The original Hublot Big Bang Sang Bleu, released in 2016, was born out of the collaboration between Hublot and Swiss tattoo artist Maxime Buchi. Named after his studio, the Big Bang Sang Bleu featured a highly geometrical design that is in line with Buchi’s signature style. Unlike most other Big Bang timepieces, the Sang Bleu was generally applauded by the enthusiast community for its well-conceived design. Fast forward three years and we now have a sequel to this fascinating watch. They say that sequels never live up to expectations, but spoiler alert: this one absolutely does. Here, we bring you the details and our thoughts on the Big Bang Sang Bleu II.
Available in titanium or 18K King Gold, the case of the Hublot Big Bang Sang Bleu II measures an unmissable 45.00 mm in diameter – the same as the original Sang Bleu. You’d be hard pressed getting this one under a dress cuff, but then why should you? The watch is clearly meant to be a showpiece – sculptural art, if you will. The size might not do much for wearability, but it certainly accentuates the edgy (quite literally) design of the case. It’s all about harsh lines, angles, and facets with the Big Bang Sang Bleu II. The new design is way more three-dimensional than the original, and in our opinion, is an improvement. The motif spans the case, cutting into the hexagonal bezel, carving into the sapphire crystal, and moulded onto the interchangeable bracelet. But the best part of the case remains its finishing. With alternating brushed and polished facets, the case is an orchestra of contrasts, and beautiful ones at that. One final note of the exterior: on the crown, the tastefully superposed logos of Hublot and Sang Bleu can be found – a fitting touch denoting their collaboration.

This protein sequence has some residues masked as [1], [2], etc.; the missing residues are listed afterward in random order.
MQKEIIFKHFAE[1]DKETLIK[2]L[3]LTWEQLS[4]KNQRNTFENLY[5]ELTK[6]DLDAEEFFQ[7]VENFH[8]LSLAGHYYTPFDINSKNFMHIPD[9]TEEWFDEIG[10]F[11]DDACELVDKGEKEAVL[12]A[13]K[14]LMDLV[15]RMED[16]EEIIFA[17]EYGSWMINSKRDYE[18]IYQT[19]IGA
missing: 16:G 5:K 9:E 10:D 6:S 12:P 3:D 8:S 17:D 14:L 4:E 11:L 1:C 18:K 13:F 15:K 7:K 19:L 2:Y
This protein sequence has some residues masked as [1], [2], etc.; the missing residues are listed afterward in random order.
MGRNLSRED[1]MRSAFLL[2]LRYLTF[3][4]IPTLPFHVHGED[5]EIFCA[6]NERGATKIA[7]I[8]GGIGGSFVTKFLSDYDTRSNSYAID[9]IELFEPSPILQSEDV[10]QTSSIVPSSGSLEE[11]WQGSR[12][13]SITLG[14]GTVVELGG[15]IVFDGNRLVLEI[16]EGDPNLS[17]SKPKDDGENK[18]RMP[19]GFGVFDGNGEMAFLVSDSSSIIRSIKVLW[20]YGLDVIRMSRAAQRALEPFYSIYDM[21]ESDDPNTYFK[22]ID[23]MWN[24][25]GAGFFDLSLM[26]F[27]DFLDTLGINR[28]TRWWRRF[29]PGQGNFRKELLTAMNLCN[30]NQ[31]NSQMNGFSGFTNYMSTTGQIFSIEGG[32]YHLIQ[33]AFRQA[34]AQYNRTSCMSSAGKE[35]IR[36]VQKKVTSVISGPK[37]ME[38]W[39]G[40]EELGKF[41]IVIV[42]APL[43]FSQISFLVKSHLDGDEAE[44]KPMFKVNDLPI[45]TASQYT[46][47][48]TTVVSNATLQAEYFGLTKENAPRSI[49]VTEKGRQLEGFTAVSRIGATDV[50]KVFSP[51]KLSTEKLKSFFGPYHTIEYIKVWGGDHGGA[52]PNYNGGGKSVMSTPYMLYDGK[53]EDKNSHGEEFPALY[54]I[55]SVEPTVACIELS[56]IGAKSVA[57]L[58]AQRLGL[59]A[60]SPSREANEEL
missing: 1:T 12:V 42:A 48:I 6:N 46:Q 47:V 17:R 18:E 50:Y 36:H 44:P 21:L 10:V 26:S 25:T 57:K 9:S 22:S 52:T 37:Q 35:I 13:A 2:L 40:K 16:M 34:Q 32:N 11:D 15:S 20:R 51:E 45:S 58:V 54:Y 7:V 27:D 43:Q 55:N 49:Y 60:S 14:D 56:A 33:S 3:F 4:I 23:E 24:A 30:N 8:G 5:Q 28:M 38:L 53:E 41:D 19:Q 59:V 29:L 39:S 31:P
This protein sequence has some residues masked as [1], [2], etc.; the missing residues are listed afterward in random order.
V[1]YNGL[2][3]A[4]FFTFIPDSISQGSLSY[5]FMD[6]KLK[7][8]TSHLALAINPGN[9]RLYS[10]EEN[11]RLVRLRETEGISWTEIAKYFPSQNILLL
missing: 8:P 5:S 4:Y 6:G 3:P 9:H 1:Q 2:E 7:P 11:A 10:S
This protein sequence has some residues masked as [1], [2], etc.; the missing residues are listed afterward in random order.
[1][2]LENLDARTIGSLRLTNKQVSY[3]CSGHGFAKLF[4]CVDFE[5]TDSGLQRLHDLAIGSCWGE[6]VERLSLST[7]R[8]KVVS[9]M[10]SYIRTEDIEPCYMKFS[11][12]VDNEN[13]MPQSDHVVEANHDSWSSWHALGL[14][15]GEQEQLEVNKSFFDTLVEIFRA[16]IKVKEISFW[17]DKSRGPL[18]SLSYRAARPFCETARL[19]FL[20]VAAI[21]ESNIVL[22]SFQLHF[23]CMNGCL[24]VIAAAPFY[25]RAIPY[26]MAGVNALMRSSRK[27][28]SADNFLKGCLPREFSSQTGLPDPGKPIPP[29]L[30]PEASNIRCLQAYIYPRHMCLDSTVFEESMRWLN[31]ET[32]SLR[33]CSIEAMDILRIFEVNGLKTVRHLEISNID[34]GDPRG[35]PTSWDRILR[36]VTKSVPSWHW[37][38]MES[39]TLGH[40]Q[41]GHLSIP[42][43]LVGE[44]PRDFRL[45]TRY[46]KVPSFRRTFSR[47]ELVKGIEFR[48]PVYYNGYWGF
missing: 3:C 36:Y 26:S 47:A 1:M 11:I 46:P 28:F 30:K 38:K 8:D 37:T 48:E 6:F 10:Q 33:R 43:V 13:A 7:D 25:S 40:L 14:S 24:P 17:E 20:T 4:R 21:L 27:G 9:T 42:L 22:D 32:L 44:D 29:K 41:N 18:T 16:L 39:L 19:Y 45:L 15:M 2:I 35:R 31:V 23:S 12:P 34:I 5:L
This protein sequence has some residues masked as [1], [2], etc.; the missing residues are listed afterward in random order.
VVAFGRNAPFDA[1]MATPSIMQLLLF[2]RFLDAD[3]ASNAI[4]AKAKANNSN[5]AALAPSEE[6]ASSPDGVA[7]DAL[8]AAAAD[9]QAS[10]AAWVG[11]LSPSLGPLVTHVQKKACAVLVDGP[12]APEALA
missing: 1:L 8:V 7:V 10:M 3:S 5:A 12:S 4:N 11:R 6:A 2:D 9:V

The dial itself is partially skeletonised to reveal part of the movement behind it. The hands (and discs) are a work of geometric art. They, with their polygonal design, clearly have Sang Bleu DNA. It might be hard to tell from the dial, but the watch is indeed a chronograph. Displayed on the it are the petite seconds at 9 o’clock, the 60-minute chronograph register at 3 o’clock, central chronograph seconds, a well-integrated date aperture between 4 and 5 o’clock, and of course, the hours and minutes. Legibility is the Achilles heel of this watch, but let’s be honest: nary a person wears a luxury watch these days to tell or measure time, no less a loud showpiece like the Big Bang Sang Bleu II.
While most would agree that both the hublot Sang Bleu II and the Orlinski possess a sculptural quality, when it comes to the ultimate wrist-sculptures, nobody beats MB&F. Take the HM9 for instance. The watch is reminiscent of a jet engine with design cues inspired by mid-century aviation. The highly complex case encloses an equally sophisticated movement that features twin balance wheels and a planetary differential that averages the output of both balances. It goes without saying that finishing is top notch and markedly better than both Hublots. This does, however, come at a price: an eye-watering CHF168,000, to be exact. The watch in grade 5 titanium comes in a limited edition of only 33 pieces.
Hublot’s successful collaboration with Sang Bleu continues to be so. The Sang Bleu II stands out (in a good way) and soars above the sea of Big Bang limited edition timepieces. The watch may not be great for time-telling but it sure is one hell of a conversation starter.